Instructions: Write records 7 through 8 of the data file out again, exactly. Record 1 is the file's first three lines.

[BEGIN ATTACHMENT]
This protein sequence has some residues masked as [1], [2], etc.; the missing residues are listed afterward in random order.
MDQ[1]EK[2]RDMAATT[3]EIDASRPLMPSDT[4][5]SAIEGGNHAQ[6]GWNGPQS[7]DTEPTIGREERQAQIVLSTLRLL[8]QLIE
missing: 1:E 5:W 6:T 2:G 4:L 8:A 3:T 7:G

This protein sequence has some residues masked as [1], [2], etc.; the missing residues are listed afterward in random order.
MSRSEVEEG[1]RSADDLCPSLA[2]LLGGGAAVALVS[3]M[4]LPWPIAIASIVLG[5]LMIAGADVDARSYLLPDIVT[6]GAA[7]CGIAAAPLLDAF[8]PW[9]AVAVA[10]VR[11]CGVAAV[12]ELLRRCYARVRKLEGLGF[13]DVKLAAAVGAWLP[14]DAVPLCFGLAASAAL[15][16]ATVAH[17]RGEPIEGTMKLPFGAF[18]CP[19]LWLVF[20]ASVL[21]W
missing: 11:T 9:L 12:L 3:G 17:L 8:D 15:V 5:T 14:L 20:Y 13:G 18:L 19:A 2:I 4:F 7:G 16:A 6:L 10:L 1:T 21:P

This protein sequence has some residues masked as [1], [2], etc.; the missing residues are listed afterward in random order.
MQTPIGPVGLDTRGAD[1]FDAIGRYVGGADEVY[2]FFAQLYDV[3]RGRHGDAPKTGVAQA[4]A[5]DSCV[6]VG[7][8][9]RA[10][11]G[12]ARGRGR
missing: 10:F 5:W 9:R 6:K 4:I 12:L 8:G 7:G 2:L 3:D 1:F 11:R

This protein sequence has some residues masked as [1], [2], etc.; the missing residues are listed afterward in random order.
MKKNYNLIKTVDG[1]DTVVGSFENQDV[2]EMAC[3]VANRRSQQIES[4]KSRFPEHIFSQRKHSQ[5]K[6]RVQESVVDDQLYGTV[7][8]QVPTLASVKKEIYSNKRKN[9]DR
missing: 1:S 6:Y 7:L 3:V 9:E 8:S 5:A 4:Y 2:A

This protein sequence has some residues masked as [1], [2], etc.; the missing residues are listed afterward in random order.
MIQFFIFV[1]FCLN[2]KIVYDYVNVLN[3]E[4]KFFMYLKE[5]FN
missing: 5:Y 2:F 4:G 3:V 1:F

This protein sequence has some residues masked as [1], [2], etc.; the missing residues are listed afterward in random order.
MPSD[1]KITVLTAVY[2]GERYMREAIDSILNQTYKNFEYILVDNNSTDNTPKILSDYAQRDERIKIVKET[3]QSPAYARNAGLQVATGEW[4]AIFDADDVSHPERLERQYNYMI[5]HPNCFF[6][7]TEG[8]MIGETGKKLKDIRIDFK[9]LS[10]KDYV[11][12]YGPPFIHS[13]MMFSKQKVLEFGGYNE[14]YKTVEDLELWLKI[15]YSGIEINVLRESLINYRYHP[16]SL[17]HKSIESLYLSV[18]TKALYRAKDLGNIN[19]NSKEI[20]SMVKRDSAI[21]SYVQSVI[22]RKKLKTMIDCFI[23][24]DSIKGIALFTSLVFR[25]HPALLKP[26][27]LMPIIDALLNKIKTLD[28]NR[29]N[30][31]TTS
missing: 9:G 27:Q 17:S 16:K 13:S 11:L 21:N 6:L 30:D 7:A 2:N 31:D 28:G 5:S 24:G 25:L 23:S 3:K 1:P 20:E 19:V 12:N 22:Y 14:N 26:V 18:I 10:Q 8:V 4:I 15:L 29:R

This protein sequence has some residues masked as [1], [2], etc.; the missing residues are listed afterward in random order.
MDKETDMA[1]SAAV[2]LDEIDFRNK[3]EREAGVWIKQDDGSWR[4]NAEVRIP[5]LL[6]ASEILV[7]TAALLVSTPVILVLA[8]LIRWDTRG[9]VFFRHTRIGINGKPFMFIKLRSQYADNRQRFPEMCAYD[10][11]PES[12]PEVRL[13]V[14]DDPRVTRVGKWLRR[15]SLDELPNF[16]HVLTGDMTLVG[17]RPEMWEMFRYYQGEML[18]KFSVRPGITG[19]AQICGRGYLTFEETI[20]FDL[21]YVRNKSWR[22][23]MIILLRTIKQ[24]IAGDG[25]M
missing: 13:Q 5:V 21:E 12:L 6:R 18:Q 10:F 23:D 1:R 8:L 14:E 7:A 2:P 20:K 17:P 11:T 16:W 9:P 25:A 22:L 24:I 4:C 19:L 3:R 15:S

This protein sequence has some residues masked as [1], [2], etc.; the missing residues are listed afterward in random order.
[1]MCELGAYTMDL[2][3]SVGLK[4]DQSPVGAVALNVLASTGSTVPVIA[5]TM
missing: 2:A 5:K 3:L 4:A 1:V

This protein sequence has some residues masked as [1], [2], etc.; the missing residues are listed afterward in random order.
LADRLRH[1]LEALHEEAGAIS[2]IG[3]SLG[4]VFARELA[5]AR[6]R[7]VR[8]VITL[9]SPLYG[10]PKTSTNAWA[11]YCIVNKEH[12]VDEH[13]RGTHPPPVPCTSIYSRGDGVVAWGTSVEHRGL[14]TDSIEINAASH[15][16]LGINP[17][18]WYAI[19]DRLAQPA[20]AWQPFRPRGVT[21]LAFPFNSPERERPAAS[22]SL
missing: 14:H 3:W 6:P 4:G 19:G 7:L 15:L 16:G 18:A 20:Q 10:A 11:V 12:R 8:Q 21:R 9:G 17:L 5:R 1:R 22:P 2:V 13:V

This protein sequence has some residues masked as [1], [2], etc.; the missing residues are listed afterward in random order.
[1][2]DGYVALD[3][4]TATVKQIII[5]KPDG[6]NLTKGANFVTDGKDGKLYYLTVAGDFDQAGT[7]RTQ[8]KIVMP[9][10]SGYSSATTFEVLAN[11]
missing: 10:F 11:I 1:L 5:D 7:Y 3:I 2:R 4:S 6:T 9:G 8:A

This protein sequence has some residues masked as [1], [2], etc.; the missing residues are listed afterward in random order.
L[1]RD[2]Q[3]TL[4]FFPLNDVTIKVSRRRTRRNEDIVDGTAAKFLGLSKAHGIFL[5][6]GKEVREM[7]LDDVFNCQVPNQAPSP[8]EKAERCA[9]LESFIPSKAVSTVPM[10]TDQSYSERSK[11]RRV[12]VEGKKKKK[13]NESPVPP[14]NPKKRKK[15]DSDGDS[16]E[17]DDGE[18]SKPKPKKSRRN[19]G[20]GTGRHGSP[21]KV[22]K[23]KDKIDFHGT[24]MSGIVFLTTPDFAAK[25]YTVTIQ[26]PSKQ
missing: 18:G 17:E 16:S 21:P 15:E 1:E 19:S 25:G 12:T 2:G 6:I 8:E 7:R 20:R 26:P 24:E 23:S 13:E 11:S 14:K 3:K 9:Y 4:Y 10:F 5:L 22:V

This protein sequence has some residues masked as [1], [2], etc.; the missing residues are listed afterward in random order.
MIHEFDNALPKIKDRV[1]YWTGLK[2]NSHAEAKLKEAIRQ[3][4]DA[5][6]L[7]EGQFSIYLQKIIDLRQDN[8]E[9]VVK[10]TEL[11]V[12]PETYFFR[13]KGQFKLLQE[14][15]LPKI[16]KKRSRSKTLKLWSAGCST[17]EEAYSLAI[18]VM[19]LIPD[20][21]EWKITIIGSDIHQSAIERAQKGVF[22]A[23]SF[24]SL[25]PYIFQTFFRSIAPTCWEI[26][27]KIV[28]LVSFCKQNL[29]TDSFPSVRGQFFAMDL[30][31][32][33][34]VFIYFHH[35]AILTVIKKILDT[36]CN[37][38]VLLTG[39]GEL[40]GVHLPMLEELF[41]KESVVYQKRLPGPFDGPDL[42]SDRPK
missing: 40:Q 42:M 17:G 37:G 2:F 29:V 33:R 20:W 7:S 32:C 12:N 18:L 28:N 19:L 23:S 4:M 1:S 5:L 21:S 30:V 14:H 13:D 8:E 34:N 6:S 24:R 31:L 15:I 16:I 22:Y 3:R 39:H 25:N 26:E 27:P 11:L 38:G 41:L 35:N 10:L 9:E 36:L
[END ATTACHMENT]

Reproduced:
This protein sequence has some residues masked as [1], [2], etc.; the missing residues are listed afterward in random order.
MDKETDMA[1]SAAV[2]LDEIDFRNK[3]EREAGVWIKQDDGSWR[4]NAEVRIP[5]LL[6]ASEILV[7]TAALLVSTPVILVLA[8]LIRWDTRG[9]VFFRHTRIGINGKPFMFIKLRSQYADNRQRFPEMCAYD[10][11]PES[12]PEVRL[13]V[14]DDPRVTRVGKWLRR[15]SLDELPNF[16]HVLTGDMTLVG[17]RPEMWEMFRYYQGEML[18]KFSVRPGITG[19]AQICGRGYLTFEETI[20]FDL[21]YVRNKSWR[22][23]MIILLRTIKQ[24]IAGDG[25]M
missing: 13:Q 5:V 21:E 12:L 6:R 18:Q 10:F 23:D 1:R 8:L 14:E 7:A 2:P 20:K 17:P 11:T 16:W 9:P 25:A 22:L 24:I 4:C 19:L 3:R 15:S

This protein sequence has some residues masked as [1], [2], etc.; the missing residues are listed afterward in random order.
[1]MCELGAYTMDL[2][3]SVGLK[4]DQSPVGAVALNVLASTGSTVPVIA[5]TM
missing: 2:A 5:K 3:L 4:A 1:V